Data transparency advocates register lobbyist

Former congressional attorney to press government for more open, standardized information

By

 Updated:

An upstart data transparency group run by a former congressional counsel has registered its first lobbyist, new U.S. Senate filings show.

Hudson Hollister, a Republican who until last year served as counsel to the U.S. House's Committee on Oversight and Government Reform, will lobby on behalf of the Data Transparency Coalition, which wants the federal government to institute "greater efficiency and better transparency by deploying consistent data standards."

Hollister is also founder and executive director of the nonprofit coalition.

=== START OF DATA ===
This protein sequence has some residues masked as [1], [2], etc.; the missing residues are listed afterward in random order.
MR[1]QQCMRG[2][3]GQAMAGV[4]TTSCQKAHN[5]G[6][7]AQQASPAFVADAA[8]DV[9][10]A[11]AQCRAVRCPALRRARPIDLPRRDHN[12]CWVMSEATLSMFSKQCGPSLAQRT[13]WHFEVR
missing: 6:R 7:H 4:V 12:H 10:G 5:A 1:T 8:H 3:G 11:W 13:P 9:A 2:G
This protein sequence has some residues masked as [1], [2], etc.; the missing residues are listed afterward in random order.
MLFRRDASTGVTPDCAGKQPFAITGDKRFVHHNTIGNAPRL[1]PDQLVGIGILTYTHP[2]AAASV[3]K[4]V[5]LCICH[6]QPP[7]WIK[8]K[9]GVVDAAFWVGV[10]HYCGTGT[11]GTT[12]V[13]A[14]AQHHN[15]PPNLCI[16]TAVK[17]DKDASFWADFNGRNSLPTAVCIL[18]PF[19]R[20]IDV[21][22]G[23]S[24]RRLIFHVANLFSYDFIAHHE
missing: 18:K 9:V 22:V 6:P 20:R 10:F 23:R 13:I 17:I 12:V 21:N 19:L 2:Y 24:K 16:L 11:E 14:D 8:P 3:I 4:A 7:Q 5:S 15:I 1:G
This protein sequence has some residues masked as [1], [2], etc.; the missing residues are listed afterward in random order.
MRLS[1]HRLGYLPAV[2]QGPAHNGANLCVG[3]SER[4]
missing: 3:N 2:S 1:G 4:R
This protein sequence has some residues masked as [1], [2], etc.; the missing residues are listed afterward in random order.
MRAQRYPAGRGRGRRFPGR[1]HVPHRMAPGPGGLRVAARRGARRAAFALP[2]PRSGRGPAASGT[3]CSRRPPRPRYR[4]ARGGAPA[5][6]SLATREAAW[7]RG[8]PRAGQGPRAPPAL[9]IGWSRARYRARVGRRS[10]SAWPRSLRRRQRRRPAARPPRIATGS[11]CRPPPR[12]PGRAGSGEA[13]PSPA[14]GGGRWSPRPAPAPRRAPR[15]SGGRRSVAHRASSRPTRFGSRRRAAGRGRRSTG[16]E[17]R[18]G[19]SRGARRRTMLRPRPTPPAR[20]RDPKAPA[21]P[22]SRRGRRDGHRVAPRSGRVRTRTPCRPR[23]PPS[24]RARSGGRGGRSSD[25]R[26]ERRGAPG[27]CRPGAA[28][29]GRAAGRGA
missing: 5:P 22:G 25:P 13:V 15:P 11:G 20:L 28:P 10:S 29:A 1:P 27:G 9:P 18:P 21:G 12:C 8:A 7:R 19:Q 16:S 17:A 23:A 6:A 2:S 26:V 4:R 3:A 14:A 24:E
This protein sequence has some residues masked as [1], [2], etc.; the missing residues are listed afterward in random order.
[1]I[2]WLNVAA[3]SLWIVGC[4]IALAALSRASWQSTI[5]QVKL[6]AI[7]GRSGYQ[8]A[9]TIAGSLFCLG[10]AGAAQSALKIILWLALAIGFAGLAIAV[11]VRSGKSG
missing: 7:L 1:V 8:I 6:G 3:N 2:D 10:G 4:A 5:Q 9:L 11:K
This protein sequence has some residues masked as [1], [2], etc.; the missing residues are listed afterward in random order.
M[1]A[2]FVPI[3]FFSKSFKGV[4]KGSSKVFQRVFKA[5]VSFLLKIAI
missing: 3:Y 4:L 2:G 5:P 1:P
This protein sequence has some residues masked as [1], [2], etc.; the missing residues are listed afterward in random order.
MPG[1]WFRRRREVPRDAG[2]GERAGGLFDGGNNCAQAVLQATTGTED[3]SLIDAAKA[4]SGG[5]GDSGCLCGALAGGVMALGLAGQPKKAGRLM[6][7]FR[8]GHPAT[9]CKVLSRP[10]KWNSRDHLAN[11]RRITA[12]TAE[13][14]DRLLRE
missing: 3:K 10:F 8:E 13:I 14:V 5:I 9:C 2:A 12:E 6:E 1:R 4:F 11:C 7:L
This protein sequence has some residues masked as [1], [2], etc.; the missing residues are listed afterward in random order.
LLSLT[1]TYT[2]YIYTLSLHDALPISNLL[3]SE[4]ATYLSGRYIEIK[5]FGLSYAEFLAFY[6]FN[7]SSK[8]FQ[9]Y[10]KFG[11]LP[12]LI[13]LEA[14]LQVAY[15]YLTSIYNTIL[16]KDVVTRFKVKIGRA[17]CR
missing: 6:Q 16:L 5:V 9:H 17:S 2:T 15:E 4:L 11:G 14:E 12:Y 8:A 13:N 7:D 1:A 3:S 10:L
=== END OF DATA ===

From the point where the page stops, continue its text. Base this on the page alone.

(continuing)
The Data Transparency Coalition, whose members include firms such as Teredata, SAP, Adaptive and Level One Technologies, will in part push for passage of a revamped version of the Digital Accountability and Transparency Act, which died during the last congressional session.  

The group's other lobbying priorities include pressing government agencies to adopt standard data formats so that data is more easily searchable, sortable and downloadable, Hollister said.

It will likewise advocate to make federal court documents, typically available for a charge through the government's PACER system, free to the public, he said.

"There's nobody else in the tech industry really advocating for this, and this is not going to happen if Congress doesn't hear from the tech industry," Hollister said.

Hollister's registration is effective as of Jan. 28, as organizations that lobby have 45 days after first making contact with government officials to file paperwork.